From Jealousy to Slavery

Joseph Part 2

Genesis 37:12-36

1c7cy8.jpgI recently watched Screen Junkies’ Honest Trailer for the Pixar film Toy Story. What I love about the Honest Trailer series is how they open the eyes of the audience to the complex themes woven within films – particularly kids films. The plot revolves around two main characters, Woody and Buzz. Woody, an old-fashioned stuffed cowboy, is Andy’s favourite toy. Woody has been the main hero in Andy’s playtime stories for years. He even has his name written on the bottom of his boot. Everyone is enjoying a toy utopia until Woody is replaced with Buzz. Buzz, in contrast to Woody, is a state of the art plastic Space Ranger, complete with pop-out wings and a laser gun. He immediately takes centre stage in Andy’s games and, like Woody, gets Andy’s name written on his boot. The film then wrestles with Woody being replaced by someone who doesn’t appreciate what it is like to be the main recipient of Andy’s affections. Woody’s jealousy grows and he sees himself going from the hero in the story to being the villain. Eventually, he tries to get rid of Buzz but instead, they both become lost and so they must work together to find a way home. The film highlights a very real human problem; jealousy.

In Genesis 37: 11 we see the beginnings of a root growing in the hearts of these men. By the time we arrive in Genesis 37:11 the roots of the jealousy plant have gone deep, and it has become carnivorous.

Have you ever been shocked by your own words or actions? Occasionally I catch myself doing something less than ideal and wonder, “why on earth did I do that?” Perhaps It’s a lie that ‘fell out’ of our mouths in a moment of tension, or maybe a word or two shared in anger. We can notice these things if we’re lucky enough to have a friend who can be honest with us, or if we’ve made any time for self-reflection. But often we can end up walking so far down a road we forget where the path began, or even that we have change course at all. The writer of the Hebrews talks about the risk of a “bitter root” growing within the Church which risks defiling many (Hebrews 12:15). The “bitter root” is a metaphor for that which could bring harm to the Church. This could be idolatry, various temptations, hunger for power/influence, or indeed jealousy. The metaphor works because it is exactly what happens when unwanted plants are left to their own business in a garden. Currently, I am going mad with weed killer trying to take back the control of the garden I lost whilst busy over the summer. It is hard work because these plants have grown big and now their roots go deep.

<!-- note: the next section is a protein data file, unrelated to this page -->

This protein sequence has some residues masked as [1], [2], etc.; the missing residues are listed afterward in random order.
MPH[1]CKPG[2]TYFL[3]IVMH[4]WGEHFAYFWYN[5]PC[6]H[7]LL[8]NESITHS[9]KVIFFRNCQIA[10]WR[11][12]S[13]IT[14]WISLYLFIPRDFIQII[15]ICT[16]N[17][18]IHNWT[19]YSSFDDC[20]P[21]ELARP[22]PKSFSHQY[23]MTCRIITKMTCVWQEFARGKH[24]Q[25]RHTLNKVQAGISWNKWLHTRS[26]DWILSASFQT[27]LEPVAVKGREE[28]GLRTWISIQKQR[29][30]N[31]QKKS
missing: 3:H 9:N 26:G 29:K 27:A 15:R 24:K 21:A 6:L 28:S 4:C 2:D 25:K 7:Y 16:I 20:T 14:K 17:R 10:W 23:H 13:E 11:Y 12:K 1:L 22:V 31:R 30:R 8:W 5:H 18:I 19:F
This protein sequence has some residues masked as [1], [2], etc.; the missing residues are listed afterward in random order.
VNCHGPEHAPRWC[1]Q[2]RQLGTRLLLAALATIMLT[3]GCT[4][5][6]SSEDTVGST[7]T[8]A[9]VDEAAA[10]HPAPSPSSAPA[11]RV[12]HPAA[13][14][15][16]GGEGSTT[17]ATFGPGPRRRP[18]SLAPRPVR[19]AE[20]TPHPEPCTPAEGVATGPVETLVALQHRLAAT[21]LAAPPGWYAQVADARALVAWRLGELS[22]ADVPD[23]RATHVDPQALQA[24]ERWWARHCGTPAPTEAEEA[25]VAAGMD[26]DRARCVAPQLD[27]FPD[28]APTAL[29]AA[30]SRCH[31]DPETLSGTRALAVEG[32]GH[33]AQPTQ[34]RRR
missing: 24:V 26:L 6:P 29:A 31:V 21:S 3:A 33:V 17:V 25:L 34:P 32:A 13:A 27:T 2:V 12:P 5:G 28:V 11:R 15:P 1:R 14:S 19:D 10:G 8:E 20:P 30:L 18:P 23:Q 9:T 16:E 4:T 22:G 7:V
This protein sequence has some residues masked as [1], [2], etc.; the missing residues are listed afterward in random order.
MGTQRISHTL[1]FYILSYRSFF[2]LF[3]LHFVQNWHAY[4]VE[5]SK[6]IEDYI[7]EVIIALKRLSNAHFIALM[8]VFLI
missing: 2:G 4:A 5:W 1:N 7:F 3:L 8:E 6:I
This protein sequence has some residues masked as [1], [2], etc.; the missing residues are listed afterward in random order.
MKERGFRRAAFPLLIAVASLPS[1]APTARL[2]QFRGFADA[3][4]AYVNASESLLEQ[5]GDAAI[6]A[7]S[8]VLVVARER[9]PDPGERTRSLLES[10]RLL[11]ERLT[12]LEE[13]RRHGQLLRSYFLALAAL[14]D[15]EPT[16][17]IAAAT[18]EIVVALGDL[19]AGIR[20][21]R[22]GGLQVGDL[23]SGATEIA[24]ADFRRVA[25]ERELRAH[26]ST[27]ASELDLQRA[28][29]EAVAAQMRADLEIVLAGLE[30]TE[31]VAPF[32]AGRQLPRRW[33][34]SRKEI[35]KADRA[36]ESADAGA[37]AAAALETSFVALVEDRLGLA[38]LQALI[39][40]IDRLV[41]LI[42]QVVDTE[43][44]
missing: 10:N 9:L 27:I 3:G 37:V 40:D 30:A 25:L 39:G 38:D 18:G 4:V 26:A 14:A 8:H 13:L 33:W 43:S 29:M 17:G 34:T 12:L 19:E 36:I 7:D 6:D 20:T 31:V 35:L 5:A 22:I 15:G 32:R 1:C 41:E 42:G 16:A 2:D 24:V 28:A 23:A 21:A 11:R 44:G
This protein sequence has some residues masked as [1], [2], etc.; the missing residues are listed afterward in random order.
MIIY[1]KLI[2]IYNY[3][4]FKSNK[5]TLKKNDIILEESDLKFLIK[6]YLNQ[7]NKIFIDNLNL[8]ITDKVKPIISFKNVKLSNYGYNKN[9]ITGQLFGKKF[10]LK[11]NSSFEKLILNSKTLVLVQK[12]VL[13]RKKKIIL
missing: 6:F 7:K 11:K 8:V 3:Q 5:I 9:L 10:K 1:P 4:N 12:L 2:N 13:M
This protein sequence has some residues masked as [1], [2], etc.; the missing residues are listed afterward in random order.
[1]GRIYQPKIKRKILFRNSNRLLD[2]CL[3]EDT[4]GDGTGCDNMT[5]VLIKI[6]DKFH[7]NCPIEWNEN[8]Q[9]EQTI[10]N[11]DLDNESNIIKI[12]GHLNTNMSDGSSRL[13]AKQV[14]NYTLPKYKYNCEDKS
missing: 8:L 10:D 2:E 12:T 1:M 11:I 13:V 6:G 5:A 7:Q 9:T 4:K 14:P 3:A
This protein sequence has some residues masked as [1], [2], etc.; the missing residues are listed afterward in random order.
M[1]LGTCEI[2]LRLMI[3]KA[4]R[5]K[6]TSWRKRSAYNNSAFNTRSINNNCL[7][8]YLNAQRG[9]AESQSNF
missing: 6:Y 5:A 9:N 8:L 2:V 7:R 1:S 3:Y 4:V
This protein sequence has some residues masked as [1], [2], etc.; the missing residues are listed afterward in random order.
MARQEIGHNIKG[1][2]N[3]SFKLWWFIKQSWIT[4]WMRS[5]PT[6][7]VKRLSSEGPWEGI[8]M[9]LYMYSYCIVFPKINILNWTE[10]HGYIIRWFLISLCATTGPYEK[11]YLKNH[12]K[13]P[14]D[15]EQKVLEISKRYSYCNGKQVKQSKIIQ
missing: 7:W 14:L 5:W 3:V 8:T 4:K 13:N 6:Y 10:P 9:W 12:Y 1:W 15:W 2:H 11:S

This is what we see in the lives of Joseph’s Brothers, with one notable exception. In Genesis 37: 11 we see the beginnings of a root growing in the hearts of these men. By the time we arrive in Genesis 37:11 the roots of the jealousy plant have gone deep, and it has become carnivorous. Joseph is sent by his Father to find his Brothers and report back that everything is OK. When they see him in the distance, they say to themselves:

19 “Here comes that dreamer!” they said to each other. 20 “Come now, let’s kill him and throw him into one of these cisterns and say that a ferocious animal devoured him. Then we’ll see what comes of his dreams.” (Genesis 37:19-20)

It is amazing to see how fast the Brothers came to agree murder was a reasonable response to the appearance of Joseph in the distance. Their action does not appear in a moment of anger or frustration. Their decision seems to be measured, considered, reasoned and reasonable to almost everyone present. The atmosphere is calm, despite the heinous plot. We can conclude this because after the affair is settled, the Brothers casually sit down to eat lunch together presumably with Josephs screams still echoing in the distance (Genesis 37: 25). They also have the audacity to present their Father with Joseph’s bloody cloak and watch his heart break before their eyes.